Loud Thoughts

Last Lecture Takeaways

I leave with no regrets and a new favorite color to wear proudly for the rest of my life.

Graduation is way too soon and these last few months have been a whirlwind of bucket list inspired events and moments worth framing. UNC has left a permanent blue stain on my heart and I will never wash it away.

The other night I had the privilege of attending the Senior Last Lecture given by Senior Vice Chancellor for Student Affairs Winston Crisp, or as he referred to himself, Crispy.

Honestly, I sat down with only the slightest realization that I am about to turn the tassel. It was only after a few fond memories of the Prince era, that Vice Chancellor Crisp made me realize the seat I was sitting in was only temporary.

It is almost time to turn the page, to wear that blue gown, and to be thankful.

When I realized how fortunate I was to be sitting in that seat among my best friends in the quad of my favorite place, I began soaking up each breath like it was my last.

“Intelligence and wisdom are two different things,” he said before he began distilling thoughtful realizations that can only be learned with time. He said the summation of wisdom is intelligence plus expertise. And from there he broke down expertise as a long series of failures. Maybe his advice will save me from some of my own failures but becuase they are inevitable, I know it is in how I handle them, that reveals true character.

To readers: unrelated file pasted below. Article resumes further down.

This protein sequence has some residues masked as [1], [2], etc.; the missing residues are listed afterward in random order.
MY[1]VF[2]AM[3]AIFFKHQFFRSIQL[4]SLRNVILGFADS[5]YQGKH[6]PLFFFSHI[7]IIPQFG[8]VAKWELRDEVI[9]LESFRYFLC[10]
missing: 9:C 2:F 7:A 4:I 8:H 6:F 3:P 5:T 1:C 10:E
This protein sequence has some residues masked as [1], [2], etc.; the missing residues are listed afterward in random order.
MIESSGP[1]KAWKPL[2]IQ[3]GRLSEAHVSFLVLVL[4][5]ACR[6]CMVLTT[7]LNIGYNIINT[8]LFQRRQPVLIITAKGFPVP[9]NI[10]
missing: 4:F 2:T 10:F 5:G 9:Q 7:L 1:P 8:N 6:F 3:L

Life is made up of choices even when we don’t know we’re making one. We don’t choose every little thing that happens to us in life, but we can choose the way we experience it.

As someone wiser once said, “Don’t sweat the small stuff, almost everything is the small stuff.” As hard as it is to laugh the “small” things off, it is harder to erase the wrinkles in the future.

Crisp continued his lecture by enforcing how insignificant we really are in the face of the Universe. It is through the power of perspective that we are able to grow from each other and understand the  view from the other side. He encouraged us to walk across the street. Before making a judgement or claim, we must venture to the other side and maybe we will gain a little empathy along the way.

Do unto others as you would have them do unto you. “It’s the golden rule for reason,” Crisp said. Sometimes we overlook simple sayings like this because we’ve heard them every year since we were in preschool. But he made me think about this act in a different way, emphasizing “as you would have them.” “It’s not as they have done unto you,” he reminded us.

And lastly, dance. “Choose to grab life instead of waiting for it to come to you,” he concluded.

That’s a choice.




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